Medical technology companies will be allowed to work together to coordinate the supply and potential manufacture in Australia of personal protective equipment (PPE) ventilators, testing kits, and other medical equipment needed to deal with the COVID-19 pandemic.
The Australian Competition & Consumer Commission (ACCC) has granted interim authorisation to the Medical Technology Association of Australia (MTAA) to allow members and other groups, such as suppliers or distributors of medical equipment, to share information between each other, co-ordinate orders and supply requests, prioritise requests, and jointly tender to supply COVID-19 medical equipment.
It will ensure that potential supply shortages can be addressed more quickly and allows them to keep Federal, State and Territory Governments and relevant health agencies up to date on supply issues.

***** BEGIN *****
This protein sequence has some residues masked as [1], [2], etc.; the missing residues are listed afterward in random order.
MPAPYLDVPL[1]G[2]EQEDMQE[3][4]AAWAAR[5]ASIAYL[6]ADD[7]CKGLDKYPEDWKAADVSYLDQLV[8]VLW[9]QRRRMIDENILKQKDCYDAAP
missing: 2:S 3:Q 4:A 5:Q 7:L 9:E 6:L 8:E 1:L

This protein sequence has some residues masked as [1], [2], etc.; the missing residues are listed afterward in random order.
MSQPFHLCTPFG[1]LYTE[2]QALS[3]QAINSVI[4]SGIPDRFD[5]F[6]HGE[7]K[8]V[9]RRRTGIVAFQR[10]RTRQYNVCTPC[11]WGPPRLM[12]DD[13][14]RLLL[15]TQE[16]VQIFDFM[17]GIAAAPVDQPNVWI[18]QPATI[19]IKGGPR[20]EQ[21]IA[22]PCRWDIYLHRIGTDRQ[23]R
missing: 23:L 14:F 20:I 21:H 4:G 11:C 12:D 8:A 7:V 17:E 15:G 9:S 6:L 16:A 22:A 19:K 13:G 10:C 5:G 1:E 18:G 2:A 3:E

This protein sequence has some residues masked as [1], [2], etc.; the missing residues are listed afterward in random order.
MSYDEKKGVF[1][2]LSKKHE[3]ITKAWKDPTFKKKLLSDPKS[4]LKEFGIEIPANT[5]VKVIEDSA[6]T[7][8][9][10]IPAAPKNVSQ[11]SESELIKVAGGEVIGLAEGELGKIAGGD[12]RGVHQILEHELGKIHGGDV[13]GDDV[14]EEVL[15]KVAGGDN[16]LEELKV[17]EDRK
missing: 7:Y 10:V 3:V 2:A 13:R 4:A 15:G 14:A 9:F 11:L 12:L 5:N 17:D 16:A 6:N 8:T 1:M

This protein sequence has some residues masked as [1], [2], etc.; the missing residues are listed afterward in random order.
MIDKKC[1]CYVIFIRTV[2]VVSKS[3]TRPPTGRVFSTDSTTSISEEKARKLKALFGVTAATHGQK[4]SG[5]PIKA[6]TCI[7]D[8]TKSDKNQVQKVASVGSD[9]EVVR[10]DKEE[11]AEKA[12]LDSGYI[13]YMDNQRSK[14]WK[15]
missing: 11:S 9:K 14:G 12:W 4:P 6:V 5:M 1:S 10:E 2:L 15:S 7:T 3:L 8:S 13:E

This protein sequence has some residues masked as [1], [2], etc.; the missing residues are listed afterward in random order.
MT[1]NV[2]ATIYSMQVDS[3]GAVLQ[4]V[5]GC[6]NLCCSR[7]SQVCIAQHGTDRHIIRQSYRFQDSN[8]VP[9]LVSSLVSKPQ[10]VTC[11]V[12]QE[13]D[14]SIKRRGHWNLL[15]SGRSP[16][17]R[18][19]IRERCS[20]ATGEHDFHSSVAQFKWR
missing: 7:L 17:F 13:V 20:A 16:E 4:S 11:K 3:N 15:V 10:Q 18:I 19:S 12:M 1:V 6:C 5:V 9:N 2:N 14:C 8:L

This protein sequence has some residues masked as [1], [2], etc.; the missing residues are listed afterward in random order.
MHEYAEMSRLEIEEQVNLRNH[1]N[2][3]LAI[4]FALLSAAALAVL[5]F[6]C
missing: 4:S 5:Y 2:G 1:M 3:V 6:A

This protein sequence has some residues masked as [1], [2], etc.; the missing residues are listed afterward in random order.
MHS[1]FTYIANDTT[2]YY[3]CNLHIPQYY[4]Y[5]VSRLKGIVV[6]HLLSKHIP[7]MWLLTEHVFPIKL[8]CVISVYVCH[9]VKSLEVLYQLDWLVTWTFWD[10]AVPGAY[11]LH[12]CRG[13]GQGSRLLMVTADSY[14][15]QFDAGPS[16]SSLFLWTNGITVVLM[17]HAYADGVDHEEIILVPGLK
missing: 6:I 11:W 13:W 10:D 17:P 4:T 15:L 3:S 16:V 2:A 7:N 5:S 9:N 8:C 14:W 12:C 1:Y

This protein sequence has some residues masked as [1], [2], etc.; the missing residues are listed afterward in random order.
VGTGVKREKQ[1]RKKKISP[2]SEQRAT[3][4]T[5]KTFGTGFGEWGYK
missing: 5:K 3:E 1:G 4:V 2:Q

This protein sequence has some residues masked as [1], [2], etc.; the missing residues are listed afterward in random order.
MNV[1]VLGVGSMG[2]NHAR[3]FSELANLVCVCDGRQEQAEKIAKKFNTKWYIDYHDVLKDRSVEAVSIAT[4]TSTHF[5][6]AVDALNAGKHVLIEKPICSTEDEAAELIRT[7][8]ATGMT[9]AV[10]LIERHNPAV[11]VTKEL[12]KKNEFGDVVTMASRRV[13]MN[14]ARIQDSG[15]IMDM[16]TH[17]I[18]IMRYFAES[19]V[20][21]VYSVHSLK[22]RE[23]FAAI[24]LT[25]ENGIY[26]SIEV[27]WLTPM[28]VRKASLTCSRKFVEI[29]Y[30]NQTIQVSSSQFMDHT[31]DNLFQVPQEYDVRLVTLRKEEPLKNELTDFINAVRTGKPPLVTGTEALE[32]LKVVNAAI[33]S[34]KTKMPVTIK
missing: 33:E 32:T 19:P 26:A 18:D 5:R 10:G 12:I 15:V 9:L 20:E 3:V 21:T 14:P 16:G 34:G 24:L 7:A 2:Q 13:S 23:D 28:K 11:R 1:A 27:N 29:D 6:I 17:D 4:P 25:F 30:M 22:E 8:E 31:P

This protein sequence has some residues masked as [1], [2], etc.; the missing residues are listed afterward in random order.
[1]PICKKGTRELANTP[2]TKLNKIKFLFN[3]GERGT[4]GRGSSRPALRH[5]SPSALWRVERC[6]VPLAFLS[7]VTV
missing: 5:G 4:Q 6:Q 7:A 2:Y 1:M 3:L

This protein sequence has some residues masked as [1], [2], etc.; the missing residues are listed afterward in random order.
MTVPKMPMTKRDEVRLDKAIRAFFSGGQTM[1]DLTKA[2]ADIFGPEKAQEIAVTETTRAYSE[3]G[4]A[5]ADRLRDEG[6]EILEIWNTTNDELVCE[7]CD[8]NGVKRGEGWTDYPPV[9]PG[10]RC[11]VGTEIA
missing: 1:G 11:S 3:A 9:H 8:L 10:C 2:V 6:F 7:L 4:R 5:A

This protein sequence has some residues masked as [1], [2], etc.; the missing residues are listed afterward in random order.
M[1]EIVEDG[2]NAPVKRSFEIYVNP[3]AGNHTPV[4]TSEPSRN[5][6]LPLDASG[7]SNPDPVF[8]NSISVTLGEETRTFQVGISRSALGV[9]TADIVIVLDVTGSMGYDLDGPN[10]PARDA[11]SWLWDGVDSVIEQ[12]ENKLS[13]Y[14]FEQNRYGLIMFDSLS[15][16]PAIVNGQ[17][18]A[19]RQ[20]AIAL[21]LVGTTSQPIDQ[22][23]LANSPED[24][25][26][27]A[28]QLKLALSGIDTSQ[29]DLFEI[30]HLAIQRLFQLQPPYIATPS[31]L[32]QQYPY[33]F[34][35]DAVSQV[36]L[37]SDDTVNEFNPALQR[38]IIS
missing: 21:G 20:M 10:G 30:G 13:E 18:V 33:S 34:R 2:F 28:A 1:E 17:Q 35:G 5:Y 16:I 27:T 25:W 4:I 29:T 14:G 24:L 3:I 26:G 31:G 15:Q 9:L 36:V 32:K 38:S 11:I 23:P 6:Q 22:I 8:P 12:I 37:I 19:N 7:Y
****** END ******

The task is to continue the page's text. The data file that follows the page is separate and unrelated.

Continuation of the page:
“Our decision will help companies urgently address potential shortages or other constraints on the supply of crucial medical equipment,” ACCC chair Rod Sims said. “This supports government efforts to ensure governments and health services are able to provide a coordinated response to the pandemic.” Medical technology companies will now be able to roll out a coordinated plan for supplies of medical equipment nation-wide, which is likely to be crucial in assisting Australia’s response to COVID-19, Sims said.
The ACCC is seeking feedback on interim authorisation, as well as the application for final authorisation for a period of 12 months.
ACCC authorisation provides statutory protection from court action for conduct that might otherwise raise concerns under the competition provisions of the Competition and Consumer Act 2010. The ACCC may grant an authorisation when it is satisfied that the public benefit from the conduct outweighs any public detriment and also review a decision on interim authorisation at any time, including in response to feedback raised following interim authorisation.